Major Loophole Remains in Net Neutrality Resolution
Brussels, October 19th, 2011 — Negotiations on a weak Net neutrality resolution are coming to an end at the EU Parliament, with the vote taking place tomorrow. After much reluctance, the conservative (EPP) group has finally agreed to endorse a call for a timely assessment of further regulation on Net neutrality. However, the text still includes a major loophole allowing operators to implement Internet access restrictions on the pretext of managing congestion.
The negotiations of “compromise amendments” to a Net Neutrality resolution at the EU Parliament have come to a close. La Quadrature du Net publishes its voting recommendations on the proposed amendments1, sent to the members of the Industry (ITRE) committee, ahead of tomorrow's vote2.
In a last minute move, the conservative (EPP) group finally agreed to endorse an amendment asking the EU Commission to promptly assess the need for “further regulatory measures” on Net neutrality after the body of telecom regulators concludes its forthcoming study3 on Internet service providers' traffic management practices (ISPs)4.
However, the resolution still includes a major loophole favouring telecom operators, supported by the conservatives (EPP), namely the ITRE chair, Herbert Reul, and the social-democrats (S&D), represented by Catherine Trautmann. According to the draft, operators may implement access restrictions5 in cases of “congestion” of their networks. Such wording allows ISPs to use the excuse of radio spectrum scarcity to create permanent congestion and legitimize widespread violations of Net neutrality in mobile Internet access.
To avoid such deviation from the Net neutrality principle, ISPs should only be allowed to practice discriminatory traffic management in cases of unforeseen congestion, in which case traffic management should be proportionate and time-limited.6 The compromise amendments must be amended to include the notion of “unforeseen” congestion to correct this major flaw in the current wording. Failing this, the European Parliament might let operators create an artificial scarcity of bandwidth and business models based on discrimination, detrimental to investment in networks, competition and citizens' freedoms online.
“The draft resolution amended with compromise amendments is overall weak, yet brings useful elements and slightly increases pressure on the Commission to take action. However, it also contains one major loophole. The Parliament can still fix the resolution to send a stronger signal to the Commission and the EU body of regulators: no restriction of Internet access harmful to competition and freedoms should be tolerated”, says Jérémie Zimmermann, spokesperson and co-founder of La Quadrature du Net.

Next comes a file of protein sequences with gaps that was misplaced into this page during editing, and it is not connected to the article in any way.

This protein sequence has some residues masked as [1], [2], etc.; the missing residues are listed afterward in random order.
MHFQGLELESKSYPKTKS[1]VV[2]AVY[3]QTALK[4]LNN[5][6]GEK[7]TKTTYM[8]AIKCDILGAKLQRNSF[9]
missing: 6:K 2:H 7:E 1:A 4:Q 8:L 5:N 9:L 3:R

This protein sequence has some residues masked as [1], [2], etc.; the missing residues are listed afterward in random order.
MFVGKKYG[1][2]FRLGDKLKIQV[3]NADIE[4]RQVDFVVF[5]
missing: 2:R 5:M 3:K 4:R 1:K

- 1. See voting list here, and detail of amendments here.
- 2. The vote is scheduled for 10:00 am. See http://www.europarl.europa.eu/sides/getDoc.do?pubRef=-//EP//TEXT+COMPARL+ITRE-OJ-20111020-1+01+DOC+XML+V0//EN&language=EN
- 3. The Body of European Regulators for Electronic Communications' (BEREC) study on traffic management practices was originally supposed to be released by the end of 2011. Apparently, it has now be postponed to February 2012.
- 4. In compromise amendment 9, the Parliament asks the Commission “ to assess within six months after the publication of the findings of BEREC's investigation whether further regulatory measures are needed”. See https://www.laquadrature.net/wiki/Network_Neutrality_resolution_amendments#Compromise_amendment_9_.2B.2B
- 5. Access restrictions are described by the broad, undefined wording of “reasonable network management”.
- 6. As we wrote last year in our response to the EU Commission's consultation on Net neutrality: “When a wireless or land-line network goes through a period of unforeseen congestion (e.g. in the case of equipment failure), network operators are entitled to implement discriminatory traffic management practices in order to ensure to fluidity of data streams. But every time, operators must be able to prove to the regulatory authority that such congestion of its network was not foreseeable and that it took necessary steps to correct it. If the deployment of very high broadband networks takes longer than expected and operators face a durable saturation of their network, then the available bandwidth should be shared equally between all the subscribers and all service providers, until operators invest to upgrade their infrastructure”. See https://www.laquadrature.net/en/la-quadrature-answers-the-eu-questionnaire-on-net-neutrality
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